“On the sixty-first floor, the workmen started building some curious structures which overhung 42nd Street and Lexington Avenue below. When I learned these were to be gargoyles à la Notre Dame, but made of stainless steel as more suitable for the twentieth century, I decided that here would be my new studio. There was no place in the world that I would accept as a substitute. I was ready to close my studio in Cleveland in order to be nearer Fortune, but it was the gargoyles which gave me the final spurt to New York.” – Margaret Bourke-White, on her first glimpse of the Chrysler building gargoyles, from Portrait of Myself
MARGARET BOURKE-WHITE SHARES HER EXCITEMENT AT MOVING INTO HER NEW OFFICE AT THE CHRYSLER BUILDING, A BUILDING THAT HELPED SHAPE AND DEFINE HER CAREER.
Background – Margaret Bourke-White and the Chrysler Building:
”Bourke-White, when she was in Cleveland, became a well-known industrial photographer. The Chrysler Corporation got to know her, and they hired her to photograph the final construction of the building from 1929 to 1930. She was on scaffolding and on towers about 800 feet off the ground. It got windy, and the scaffolding swayed from side to side. The assignment gave her the idea that she wanted to live in the Chrysler Building: she wanted the best address. At the same time Henry Luce had hired her to be the photographer for Fortune magazine.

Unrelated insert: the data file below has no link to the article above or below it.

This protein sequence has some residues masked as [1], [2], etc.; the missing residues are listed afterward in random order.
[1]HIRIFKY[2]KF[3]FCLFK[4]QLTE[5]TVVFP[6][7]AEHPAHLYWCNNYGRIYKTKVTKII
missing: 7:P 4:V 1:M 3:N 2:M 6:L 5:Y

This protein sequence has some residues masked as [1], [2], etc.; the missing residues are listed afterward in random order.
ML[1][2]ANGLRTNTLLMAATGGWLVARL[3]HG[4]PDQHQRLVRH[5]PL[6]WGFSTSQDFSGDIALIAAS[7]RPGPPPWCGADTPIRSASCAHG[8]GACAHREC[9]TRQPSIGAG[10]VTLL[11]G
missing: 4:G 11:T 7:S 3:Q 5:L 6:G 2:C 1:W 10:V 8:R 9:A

The only person who can live in the building is the janitor. She had such chutzpah, she applied for the job as janitor. She finds that the job has been filled by someone else, so she had to live someplace else and could only have her studio in the Chrysler Building. Bourke-White doesn't want just any apartment there. She wants the 61st floor, the terrace where two of the gargoyles are. She is a woman photographer, and there was a bias about that, that she'd get married, have a baby, quit a job. Fortune wouldn't rent her the space on her own, even though she was making tens of thousands of dollars. Her lease had to be cosigned by Time Inc. Isn't that amazing? She paid $387.92 per month, plus electricity -- that was a lot of money back then -- and hires her good friend, John Vassos, an industrial designer, to create an Art Moderne stylish interior, with extensive built-ins, subdued palette, woods and metals.